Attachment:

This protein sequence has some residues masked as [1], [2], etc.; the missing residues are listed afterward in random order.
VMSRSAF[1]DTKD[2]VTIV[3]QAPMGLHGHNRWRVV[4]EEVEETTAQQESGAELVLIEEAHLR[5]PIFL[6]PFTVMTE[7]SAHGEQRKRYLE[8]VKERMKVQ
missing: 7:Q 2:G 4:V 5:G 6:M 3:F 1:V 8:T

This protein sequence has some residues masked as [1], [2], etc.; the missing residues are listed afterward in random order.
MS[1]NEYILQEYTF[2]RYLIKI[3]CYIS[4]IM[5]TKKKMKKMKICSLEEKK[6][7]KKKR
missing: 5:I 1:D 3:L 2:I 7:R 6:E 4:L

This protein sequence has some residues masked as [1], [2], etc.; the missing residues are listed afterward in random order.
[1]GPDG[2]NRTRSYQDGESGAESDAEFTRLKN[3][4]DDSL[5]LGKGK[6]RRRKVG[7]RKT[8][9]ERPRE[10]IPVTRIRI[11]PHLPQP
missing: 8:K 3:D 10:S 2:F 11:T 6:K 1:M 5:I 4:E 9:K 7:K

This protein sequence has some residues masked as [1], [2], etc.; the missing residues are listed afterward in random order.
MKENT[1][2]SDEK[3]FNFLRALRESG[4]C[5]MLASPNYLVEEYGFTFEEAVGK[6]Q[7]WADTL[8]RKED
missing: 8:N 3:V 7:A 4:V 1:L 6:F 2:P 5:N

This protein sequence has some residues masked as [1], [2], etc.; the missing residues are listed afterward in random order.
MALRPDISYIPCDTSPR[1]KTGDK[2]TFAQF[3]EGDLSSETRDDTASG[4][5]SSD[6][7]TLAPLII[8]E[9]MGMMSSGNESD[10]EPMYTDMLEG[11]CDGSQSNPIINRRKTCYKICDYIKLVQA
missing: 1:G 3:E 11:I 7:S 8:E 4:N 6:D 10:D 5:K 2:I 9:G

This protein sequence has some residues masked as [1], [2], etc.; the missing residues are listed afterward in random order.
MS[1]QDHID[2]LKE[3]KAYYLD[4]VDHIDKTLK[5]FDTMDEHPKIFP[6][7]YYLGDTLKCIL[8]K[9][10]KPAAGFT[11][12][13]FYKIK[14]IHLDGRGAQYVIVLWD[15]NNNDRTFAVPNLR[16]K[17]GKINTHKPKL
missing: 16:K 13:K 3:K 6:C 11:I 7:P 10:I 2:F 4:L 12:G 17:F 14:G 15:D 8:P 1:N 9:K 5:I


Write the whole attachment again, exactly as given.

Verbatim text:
This protein sequence has some residues masked as [1], [2], etc.; the missing residues are listed afterward in random order.
VMSRSAF[1]DTKD[2]VTIV[3]QAPMGLHGHNRWRVV[4]EEVEETTAQQESGAELVLIEEAHLR[5]PIFL[6]PFTVMTE[7]SAHGEQRKRYLE[8]VKERMKVQ
missing: 7:Q 2:G 4:V 5:G 6:M 3:F 1:V 8:T

This protein sequence has some residues masked as [1], [2], etc.; the missing residues are listed afterward in random order.
MS[1]NEYILQEYTF[2]RYLIKI[3]CYIS[4]IM[5]TKKKMKKMKICSLEEKK[6][7]KKKR
missing: 5:I 1:D 3:L 2:I 7:R 6:E 4:L

This protein sequence has some residues masked as [1], [2], etc.; the missing residues are listed afterward in random order.
[1]GPDG[2]NRTRSYQDGESGAESDAEFTRLKN[3][4]DDSL[5]LGKGK[6]RRRKVG[7]RKT[8][9]ERPRE[10]IPVTRIRI[11]PHLPQP
missing: 8:K 3:D 10:S 2:F 11:T 6:K 1:M 5:I 4:E 9:K 7:K

This protein sequence has some residues masked as [1], [2], etc.; the missing residues are listed afterward in random order.
MKENT[1][2]SDEK[3]FNFLRALRESG[4]C[5]MLASPNYLVEEYGFTFEEAVGK[6]Q[7]WADTL[8]RKED
missing: 8:N 3:V 7:A 4:V 1:L 6:F 2:P 5:N

This protein sequence has some residues masked as [1], [2], etc.; the missing residues are listed afterward in random order.
MALRPDISYIPCDTSPR[1]KTGDK[2]TFAQF[3]EGDLSSETRDDTASG[4][5]SSD[6][7]TLAPLII[8]E[9]MGMMSSGNESD[10]EPMYTDMLEG[11]CDGSQSNPIINRRKTCYKICDYIKLVQA
missing: 1:G 3:E 11:I 7:S 8:E 4:N 6:D 10:D 5:K 2:I 9:G

This protein sequence has some residues masked as [1], [2], etc.; the missing residues are listed afterward in random order.
MS[1]QDHID[2]LKE[3]KAYYLD[4]VDHIDKTLK[5]FDTMDEHPKIFP[6][7]YYLGDTLKCIL[8]K[9][10]KPAAGFT[11][12][13]FYKIK[14]IHLDGRGAQYVIVLWD[15]NNNDRTFAVPNLR[16]K[17]GKINTHKPKL
missing: 16:K 13:K 3:K 6:C 11:I 7:P 10:I 2:F 4:L 12:G 17:F 14:G 15:D 8:P 1:N 9:K 5:I